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Scientists may finally be able to explain why some massive stars seem to dance in the sky even though they’re not actually moving: The stars have unusual bubbles that cause their surfaces to wobble, thereby changing the amount of light they emit, according to new study.
Dancing stars are known as red supergiants, huge stellar objects that have bloated and cooled as they neared the end of their lives. These stars are about eight times more massive than sun and may have a diameter up to 700 times that of the sun, which would be equivalent to the sun’s surface reaching beyond the orbit of Mars (absorption mercury, Venus, The Earth and the Red Planet in the process). Despite their colossal stature, however, these slowly dying giants can be extremely difficult to pinpoint.
Astronomers can usually determine a star’s near-exact location by identifying its photocenter, or the point at the center of the light it emits, which usually lines up perfectly with its barycenter, or gravitational center. In most stars, the photocenters occupy fixed positions. But in red supergiants, this point appears to oscillate across the star, moving slightly from side to side over time. This movement makes it difficult to accurately determine the barycenters of the stars, which provide the exact cosmic addresses of the stars and do not move around like wobbly photocenters do.
In the new study, the researchers compared the dancing red supergiants to smaller main-sequence stars, or stars in the stable parts of their lives. The scientists looked at stars in the Perseus cluster, a region with a high concentration of stars, especially red supergiants, located about 7,500 light-years from solar system — using data from the European Space Agency’s Gaia space observatory.
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“We found that the uncertainty in the position of red supergiants is much larger than for other stars,” said study co-author Rolf Kudritzky, an astronomer at the University of Hawaii and director of the Munich Institute for Astrophysics, Particle Physics and Biophysics in Germany. in a statement (opens in new tab).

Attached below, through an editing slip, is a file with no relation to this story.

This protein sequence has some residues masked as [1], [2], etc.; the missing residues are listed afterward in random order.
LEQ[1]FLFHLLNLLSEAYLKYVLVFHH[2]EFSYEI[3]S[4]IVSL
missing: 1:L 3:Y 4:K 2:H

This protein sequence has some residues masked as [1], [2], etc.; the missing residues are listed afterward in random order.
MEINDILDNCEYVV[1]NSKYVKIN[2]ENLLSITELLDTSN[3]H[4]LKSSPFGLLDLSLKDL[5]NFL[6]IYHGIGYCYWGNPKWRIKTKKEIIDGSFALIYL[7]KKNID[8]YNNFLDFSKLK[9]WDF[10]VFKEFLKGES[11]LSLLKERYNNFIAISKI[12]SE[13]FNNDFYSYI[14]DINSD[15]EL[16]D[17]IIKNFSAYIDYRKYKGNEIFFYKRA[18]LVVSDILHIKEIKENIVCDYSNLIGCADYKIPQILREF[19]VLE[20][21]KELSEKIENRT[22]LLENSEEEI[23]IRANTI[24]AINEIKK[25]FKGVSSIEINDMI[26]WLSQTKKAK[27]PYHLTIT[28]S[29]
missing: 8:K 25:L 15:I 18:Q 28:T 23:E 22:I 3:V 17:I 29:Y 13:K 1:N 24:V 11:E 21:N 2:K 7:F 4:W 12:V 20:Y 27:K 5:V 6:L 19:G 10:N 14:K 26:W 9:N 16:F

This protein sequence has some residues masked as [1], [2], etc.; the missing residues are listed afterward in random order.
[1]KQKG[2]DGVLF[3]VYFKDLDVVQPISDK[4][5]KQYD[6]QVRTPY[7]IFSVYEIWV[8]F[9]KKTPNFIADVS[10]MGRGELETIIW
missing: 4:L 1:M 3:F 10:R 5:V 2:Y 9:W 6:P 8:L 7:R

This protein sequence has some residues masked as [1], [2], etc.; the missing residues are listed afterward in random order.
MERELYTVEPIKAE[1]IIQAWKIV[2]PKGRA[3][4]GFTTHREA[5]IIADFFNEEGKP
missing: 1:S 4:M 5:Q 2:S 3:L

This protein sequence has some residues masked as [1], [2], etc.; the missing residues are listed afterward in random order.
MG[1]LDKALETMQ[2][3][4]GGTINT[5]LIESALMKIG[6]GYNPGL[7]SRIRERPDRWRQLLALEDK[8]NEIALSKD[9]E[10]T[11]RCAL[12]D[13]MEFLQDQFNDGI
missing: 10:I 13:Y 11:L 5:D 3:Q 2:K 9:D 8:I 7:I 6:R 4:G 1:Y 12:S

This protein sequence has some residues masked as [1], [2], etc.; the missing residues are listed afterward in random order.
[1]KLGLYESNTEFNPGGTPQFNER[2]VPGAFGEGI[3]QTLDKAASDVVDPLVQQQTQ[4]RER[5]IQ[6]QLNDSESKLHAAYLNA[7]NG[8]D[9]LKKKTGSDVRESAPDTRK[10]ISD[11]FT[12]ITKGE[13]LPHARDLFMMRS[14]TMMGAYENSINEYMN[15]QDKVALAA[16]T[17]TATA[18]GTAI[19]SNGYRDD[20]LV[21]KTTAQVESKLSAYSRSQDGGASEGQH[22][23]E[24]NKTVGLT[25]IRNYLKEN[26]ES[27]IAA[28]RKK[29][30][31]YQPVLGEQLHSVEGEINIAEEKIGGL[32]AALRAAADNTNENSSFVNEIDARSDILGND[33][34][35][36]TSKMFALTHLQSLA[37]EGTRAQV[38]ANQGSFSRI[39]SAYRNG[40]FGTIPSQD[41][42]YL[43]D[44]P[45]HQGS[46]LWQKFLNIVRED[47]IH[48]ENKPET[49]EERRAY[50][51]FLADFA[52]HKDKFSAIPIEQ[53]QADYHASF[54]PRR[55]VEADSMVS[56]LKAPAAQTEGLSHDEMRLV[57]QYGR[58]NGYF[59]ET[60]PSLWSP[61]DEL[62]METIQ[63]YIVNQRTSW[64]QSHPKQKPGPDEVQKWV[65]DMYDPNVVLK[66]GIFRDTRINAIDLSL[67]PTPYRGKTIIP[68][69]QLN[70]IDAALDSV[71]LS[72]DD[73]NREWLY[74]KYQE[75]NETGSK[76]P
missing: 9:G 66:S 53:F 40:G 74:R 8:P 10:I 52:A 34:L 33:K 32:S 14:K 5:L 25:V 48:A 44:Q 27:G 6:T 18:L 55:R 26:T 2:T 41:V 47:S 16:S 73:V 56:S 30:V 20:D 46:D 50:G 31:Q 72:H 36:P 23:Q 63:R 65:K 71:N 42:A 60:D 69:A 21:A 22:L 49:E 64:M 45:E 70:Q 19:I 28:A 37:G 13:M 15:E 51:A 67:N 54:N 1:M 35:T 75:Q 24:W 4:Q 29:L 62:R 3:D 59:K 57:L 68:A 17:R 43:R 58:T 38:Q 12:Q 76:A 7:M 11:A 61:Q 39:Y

To understand why these stars are so wobbly, the team created intensity maps of the red supergiants’ surfaces by computing radiation measurements and using hydrodynamic simulations to show changes in the stars’ 3D skins.
The maps revealed that the surfaces of red supergiants are highly dynamic, with clumps of gaseous structures that wax and wane over time, emitting more intense bursts of energy than other surface regions. These ephemeral but high-intensity structures flare more brightly than the rest of the star’s surface, causing the photocenter to shift; if a bright structure flares to the left of a red supergiant, the photocenter also shifts to the left.
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The sheer size of red supergiants may explain why this might be happening. The outer envelopes of most stars are made up of thousands of contiguous convection cells – elongated pockets of rotating gas, mainly hydrogen and helium, that carry hotter gas from the star’s interior to its outer surface, where it cools and sinks back down, somewhat like the bubbles inside a lava lamp.
But because red supergiants are so massive, gravity on their surfaces is much weaker than in their cores. Consequently, their convective cells are much larger than in other stars, occupying between 20% and 30% of the red supergiant’s significant radius, or between 40% and 60% of its diameter. Larger convective cells can transport more gas to the star’s surface, which creates the intensely bright structures responsible for their shifting photocenters, according to the study.
The team’s data show that these surface structures can vary in size, which determines how long they remain. “The largest structures develop over months or even years, while the smaller structures develop over a few weeks,” lead study author Andrea Chiavasa, an astronomer at the Lagrange Laboratory in Nice, France, and the Max Planck Institute for Astrophysics (MPIA) in Munich, the statement said. This means that the location of the stars’ photocenters is constantly changing, he added.
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Astronomers suspect that red supergiants play an important role in the evolution of galaxies; massive stellar bodies eject large amounts of gas and heavy elements that are important for the birth of new stars and exoplanets. The bright and massive surface structures of supergiants likely play a role in ejecting these vital materials, and future studies of the stars’ oscillations may help to understand exactly how this happens.
“The dancing pattern of red supergiants in the sky can teach us more about their boiling envelopes,” study co-author and MPIA director Selma de Mink said in the statement. “We will be able to extract important information about stellar dynamics and better understand the physical processes that cause the strong convection in these stars.”
The study was published May 6 in the journal Astronomy and astrophysics (opens in new tab).
Originally published on Live Science.